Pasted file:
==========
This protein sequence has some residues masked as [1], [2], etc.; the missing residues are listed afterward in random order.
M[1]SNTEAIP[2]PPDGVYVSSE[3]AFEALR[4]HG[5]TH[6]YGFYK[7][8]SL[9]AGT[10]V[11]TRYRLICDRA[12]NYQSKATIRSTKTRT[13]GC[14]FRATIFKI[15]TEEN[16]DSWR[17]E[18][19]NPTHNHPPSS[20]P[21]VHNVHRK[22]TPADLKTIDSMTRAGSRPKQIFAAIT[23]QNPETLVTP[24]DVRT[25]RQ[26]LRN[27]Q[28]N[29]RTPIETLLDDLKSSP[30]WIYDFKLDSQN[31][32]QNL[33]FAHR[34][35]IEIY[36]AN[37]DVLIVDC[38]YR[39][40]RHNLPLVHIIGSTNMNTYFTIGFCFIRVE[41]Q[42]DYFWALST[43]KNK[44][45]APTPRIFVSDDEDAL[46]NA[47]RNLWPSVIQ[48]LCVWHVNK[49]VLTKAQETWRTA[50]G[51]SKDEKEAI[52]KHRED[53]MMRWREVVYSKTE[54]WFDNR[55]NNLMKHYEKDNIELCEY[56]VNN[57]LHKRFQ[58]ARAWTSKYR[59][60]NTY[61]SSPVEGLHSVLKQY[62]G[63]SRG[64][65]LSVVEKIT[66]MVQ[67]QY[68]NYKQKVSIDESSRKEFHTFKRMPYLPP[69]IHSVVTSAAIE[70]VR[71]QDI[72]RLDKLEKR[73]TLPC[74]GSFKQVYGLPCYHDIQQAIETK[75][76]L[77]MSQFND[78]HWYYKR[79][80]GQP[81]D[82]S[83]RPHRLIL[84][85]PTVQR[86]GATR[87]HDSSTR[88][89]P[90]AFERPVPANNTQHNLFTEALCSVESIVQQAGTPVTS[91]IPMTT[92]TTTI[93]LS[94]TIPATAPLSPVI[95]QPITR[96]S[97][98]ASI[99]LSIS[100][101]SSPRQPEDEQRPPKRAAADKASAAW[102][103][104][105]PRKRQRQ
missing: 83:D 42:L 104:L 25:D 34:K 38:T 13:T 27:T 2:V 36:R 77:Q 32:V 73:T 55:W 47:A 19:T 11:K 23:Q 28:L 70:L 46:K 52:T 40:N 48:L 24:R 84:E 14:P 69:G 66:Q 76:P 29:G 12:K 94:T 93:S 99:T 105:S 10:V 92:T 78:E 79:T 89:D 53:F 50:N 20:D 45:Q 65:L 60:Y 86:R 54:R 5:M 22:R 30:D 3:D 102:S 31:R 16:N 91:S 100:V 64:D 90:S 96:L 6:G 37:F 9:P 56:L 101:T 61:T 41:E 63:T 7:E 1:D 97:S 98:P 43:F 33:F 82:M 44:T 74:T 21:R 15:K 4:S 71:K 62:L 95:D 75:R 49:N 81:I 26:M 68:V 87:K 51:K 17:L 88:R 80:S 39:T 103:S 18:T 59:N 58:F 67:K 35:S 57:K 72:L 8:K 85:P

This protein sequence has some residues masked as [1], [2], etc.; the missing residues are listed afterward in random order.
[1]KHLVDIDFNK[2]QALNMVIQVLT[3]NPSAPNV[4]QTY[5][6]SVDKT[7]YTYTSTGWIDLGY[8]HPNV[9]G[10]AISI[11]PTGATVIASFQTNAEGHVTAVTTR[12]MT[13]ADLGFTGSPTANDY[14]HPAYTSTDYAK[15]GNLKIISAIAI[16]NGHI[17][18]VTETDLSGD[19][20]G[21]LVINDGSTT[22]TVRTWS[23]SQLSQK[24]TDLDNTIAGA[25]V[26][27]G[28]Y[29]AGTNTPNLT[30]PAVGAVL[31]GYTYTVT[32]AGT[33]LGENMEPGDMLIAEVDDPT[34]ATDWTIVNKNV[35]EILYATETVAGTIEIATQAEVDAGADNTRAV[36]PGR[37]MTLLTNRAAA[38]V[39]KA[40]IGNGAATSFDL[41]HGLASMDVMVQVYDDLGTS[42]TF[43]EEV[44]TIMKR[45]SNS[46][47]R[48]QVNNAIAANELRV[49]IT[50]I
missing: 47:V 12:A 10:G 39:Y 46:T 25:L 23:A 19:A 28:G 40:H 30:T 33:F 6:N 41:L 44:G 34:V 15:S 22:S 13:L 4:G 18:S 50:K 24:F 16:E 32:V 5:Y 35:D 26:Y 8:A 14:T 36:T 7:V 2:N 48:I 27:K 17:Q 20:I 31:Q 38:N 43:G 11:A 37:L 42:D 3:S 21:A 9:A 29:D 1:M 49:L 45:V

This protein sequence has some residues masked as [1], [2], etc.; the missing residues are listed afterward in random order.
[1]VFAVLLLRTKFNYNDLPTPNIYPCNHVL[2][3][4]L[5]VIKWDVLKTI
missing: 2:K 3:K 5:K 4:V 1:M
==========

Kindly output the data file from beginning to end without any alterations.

This protein sequence has some residues masked as [1], [2], etc.; the missing residues are listed afterward in random order.
M[1]SNTEAIP[2]PPDGVYVSSE[3]AFEALR[4]HG[5]TH[6]YGFYK[7][8]SL[9]AGT[10]V[11]TRYRLICDRA[12]NYQSKATIRSTKTRT[13]GC[14]FRATIFKI[15]TEEN[16]DSWR[17]E[18][19]NPTHNHPPSS[20]P[21]VHNVHRK[22]TPADLKTIDSMTRAGSRPKQIFAAIT[23]QNPETLVTP[24]DVRT[25]RQ[26]LRN[27]Q[28]N[29]RTPIETLLDDLKSSP[30]WIYDFKLDSQN[31][32]QNL[33]FAHR[34][35]IEIY[36]AN[37]DVLIVDC[38]YR[39][40]RHNLPLVHIIGSTNMNTYFTIGFCFIRVE[41]Q[42]DYFWALST[43]KNK[44][45]APTPRIFVSDDEDAL[46]NA[47]RNLWPSVIQ[48]LCVWHVNK[49]VLTKAQETWRTA[50]G[51]SKDEKEAI[52]KHRED[53]MMRWREVVYSKTE[54]WFDNR[55]NNLMKHYEKDNIELCEY[56]VNN[57]LHKRFQ[58]ARAWTSKYR[59][60]NTY[61]SSPVEGLHSVLKQY[62]G[63]SRG[64][65]LSVVEKIT[66]MVQ[67]QY[68]NYKQKVSIDESSRKEFHTFKRMPYLPP[69]IHSVVTSAAIE[70]VR[71]QDI[72]RLDKLEKR[73]TLPC[74]GSFKQVYGLPCYHDIQQAIETK[75][76]L[77]MSQFND[78]HWYYKR[79][80]GQP[81]D[82]S[83]RPHRLIL[84][85]PTVQR[86]GATR[87]HDSSTR[88][89]P[90]AFERPVPANNTQHNLFTEALCSVESIVQQAGTPVTS[91]IPMTT[92]TTTI[93]LS[94]TIPATAPLSPVI[95]QPITR[96]S[97][98]ASI[99]LSIS[100][101]SSPRQPEDEQRPPKRAAADKASAAW[102][103][104][105]PRKRQRQ
missing: 83:D 42:L 104:L 25:D 34:K 38:T 13:T 27:T 2:V 36:R 77:Q 32:V 73:T 55:W 47:A 19:T 11:K 23:Q 28:L 70:L 46:K 52:T 40:N 48:L 24:R 84:E 14:P 69:G 66:Q 76:P 29:G 12:K 94:T 93:S 99:T 105:S 10:V 92:T 78:E 79:T 89:D 53:F 50:N 20:D 45:Q 65:L 60:Y 86:R 54:R 5:M 22:R 30:D 3:D 102:S 31:R 16:N 91:S 100:V 64:D 90:S 96:L 6:G 37:F 9:P 56:L 101:T 61:T 41:E 63:T 7:E 1:D 97:S 98:P 43:F 33:F 82:M 44:T 74:T 21:R 15:K 4:S 71:K 62:L 95:D 75:R 49:N 81:I 26:M 68:V 87:K 51:K 17:L 88:R 80:S 39:T 103:S 18:T 59:N 58:F 67:K 35:S 57:K 72:L 8:K 85:P

This protein sequence has some residues masked as [1], [2], etc.; the missing residues are listed afterward in random order.
[1]KHLVDIDFNK[2]QALNMVIQVLT[3]NPSAPNV[4]QTY[5][6]SVDKT[7]YTYTSTGWIDLGY[8]HPNV[9]G[10]AISI[11]PTGATVIASFQTNAEGHVTAVTTR[12]MT[13]ADLGFTGSPTANDY[14]HPAYTSTDYAK[15]GNLKIISAIAI[16]NGHI[17][18]VTETDLSGD[19][20]G[21]LVINDGSTT[22]TVRTWS[23]SQLSQK[24]TDLDNTIAGA[25]V[26][27]G[28]Y[29]AGTNTPNLT[30]PAVGAVL[31]GYTYTVT[32]AGT[33]LGENMEPGDMLIAEVDDPT[34]ATDWTIVNKNV[35]EILYATETVAGTIEIATQAEVDAGADNTRAV[36]PGR[37]MTLLTNRAAA[38]V[39]KA[40]IGNGAATSFDL[41]HGLASMDVMVQVYDDLGTS[42]TF[43]EEV[44]TIMKR[45]SNS[46][47]R[48]QVNNAIAANELRV[49]IT[50]I
missing: 47:V 12:A 10:G 39:Y 46:T 25:L 23:A 19:A 28:G 40:H 30:T 33:F 6:N 41:L 44:G 34:V 15:S 22:S 13:L 4:G 18:S 50:K 24:F 16:E 32:V 5:Y 35:D 26:Y 8:A 14:T 36:T 7:V 2:N 48:I 27:K 17:Q 20:I 31:Q 38:N 43:G 11:A 37:L 42:D 3:S 21:A 9:A 29:D 1:M 49:L 45:V

This protein sequence has some residues masked as [1], [2], etc.; the missing residues are listed afterward in random order.
[1]VFAVLLLRTKFNYNDLPTPNIYPCNHVL[2][3][4]L[5]VIKWDVLKTI
missing: 2:K 3:K 5:K 4:V 1:M